In hoping to ensure that new medical devices reflect modern safety and effectiveness features, the FDA is revising its process for approving medical devices. In modernizing the approval process, the FDA wants to compel companies to base products on devices that are not older than 10 years.
For many years, the Food and Drug Administration’s (FDA) process for approving medical devices has been widely criticized. Under current regulations, manufacturers may launch new products based on similarities to products, which may be decades-old, instead of conducting new clinical testing. Also, the FDA has often failed to detect defects and other problems with medical products leading to class action lawsuits.
Approval for a medical device depends on its risk classification. These devices are classified based on the level of control necessary to provide reasonable assurance of its safety and effectiveness. Thus, they are divided into Class I, Class II, or Class III, with Class III being the highest risk and Class I the lowest risk.
Currently, approvals of medical devices are analyzed under guidelines adopted in 1976 under the Medical Device Regulation Act. The FDA announced it was revising the process less than 24 hours after the publication of a worldwide investigation into the safety of medical devices. Based on events reported to the FDA over a 10-year period, the International Consortium of Investigative Journalists found that more than 1.7 million injuries and nearly 83,000 deaths were suspected of having links to medical devices.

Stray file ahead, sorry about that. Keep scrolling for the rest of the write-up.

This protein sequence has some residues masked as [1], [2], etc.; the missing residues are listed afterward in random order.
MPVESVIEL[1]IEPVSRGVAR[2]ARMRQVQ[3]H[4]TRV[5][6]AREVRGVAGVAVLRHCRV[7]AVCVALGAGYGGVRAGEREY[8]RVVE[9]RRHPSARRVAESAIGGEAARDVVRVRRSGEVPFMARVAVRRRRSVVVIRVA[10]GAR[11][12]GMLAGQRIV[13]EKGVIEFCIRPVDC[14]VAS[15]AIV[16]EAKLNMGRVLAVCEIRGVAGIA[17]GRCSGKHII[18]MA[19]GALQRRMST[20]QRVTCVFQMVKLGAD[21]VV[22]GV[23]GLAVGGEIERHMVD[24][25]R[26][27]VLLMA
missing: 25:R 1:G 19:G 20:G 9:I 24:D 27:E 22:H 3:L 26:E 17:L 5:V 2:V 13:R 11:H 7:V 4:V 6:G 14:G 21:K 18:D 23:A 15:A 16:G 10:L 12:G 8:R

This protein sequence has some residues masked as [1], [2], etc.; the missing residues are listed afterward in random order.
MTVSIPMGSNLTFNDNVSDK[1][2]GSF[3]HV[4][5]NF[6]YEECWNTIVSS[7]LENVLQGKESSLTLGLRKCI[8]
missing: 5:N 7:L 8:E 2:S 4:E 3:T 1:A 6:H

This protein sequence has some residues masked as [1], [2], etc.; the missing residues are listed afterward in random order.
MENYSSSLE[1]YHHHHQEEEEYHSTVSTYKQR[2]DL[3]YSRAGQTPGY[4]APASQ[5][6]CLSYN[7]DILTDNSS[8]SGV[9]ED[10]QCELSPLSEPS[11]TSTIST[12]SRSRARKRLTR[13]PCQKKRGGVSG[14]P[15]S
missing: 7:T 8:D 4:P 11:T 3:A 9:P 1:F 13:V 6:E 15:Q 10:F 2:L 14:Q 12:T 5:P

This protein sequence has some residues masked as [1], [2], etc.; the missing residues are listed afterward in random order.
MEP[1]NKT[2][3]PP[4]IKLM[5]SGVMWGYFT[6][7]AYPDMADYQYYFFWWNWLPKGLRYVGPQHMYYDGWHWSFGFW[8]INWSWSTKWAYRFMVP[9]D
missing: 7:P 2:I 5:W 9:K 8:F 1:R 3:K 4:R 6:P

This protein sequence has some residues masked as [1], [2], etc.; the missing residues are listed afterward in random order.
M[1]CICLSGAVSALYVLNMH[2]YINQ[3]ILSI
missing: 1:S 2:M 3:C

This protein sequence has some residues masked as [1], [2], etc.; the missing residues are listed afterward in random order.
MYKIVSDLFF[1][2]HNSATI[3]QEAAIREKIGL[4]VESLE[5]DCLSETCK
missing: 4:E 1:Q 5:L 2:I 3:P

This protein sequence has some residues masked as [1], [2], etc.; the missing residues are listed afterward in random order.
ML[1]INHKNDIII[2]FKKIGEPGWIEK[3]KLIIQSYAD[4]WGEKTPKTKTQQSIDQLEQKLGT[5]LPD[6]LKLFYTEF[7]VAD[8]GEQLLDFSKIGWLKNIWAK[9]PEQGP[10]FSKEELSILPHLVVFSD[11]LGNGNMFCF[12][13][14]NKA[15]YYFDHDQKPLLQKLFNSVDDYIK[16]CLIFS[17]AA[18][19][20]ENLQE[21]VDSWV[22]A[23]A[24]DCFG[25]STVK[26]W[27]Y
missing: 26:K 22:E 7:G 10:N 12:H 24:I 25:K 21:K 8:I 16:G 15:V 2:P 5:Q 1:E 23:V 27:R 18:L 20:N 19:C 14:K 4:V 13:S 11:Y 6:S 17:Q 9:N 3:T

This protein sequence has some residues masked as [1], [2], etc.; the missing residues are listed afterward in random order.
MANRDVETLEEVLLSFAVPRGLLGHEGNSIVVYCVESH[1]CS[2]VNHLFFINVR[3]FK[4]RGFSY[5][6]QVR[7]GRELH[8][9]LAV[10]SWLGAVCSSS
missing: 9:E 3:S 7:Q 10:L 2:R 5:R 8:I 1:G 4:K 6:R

Under the 1976 regulations, more than 95 percent of medical devices are cleared for use by Americans. While new pharmaceutical drugs are required to undergo rigorous testing, including patient studies, medical devices must only demonstrate that they are similar to other devices already being marketed. Thus, only a very small number of new medical devices is subjected to clinical testing to verify safety and effectiveness.
Some experts believe Congress originally intended for the current, streamlined process to be a temporary means of grandfathering in thousands of low-to-moderate risk devices. Instead, the process was never phased out and became the normal path to device approval. Some of the FDA’s changes may take years to implement, as well as require Congressional action to promulgate new guidelines and regulations.
If you or a loved one has suffered any type of injury resulting from the use of a product, contact Powell Law at (570) 961-0777. Our decades of experience make us the clear and obvious choice for all types of legal representation in the Scranton/Wilkes-Barre and surrounding areas. The consultation is FREE and you don’t pay anything unless we win. Our attorneys, past and present, have represented personal injury victims for 112 years. Call today!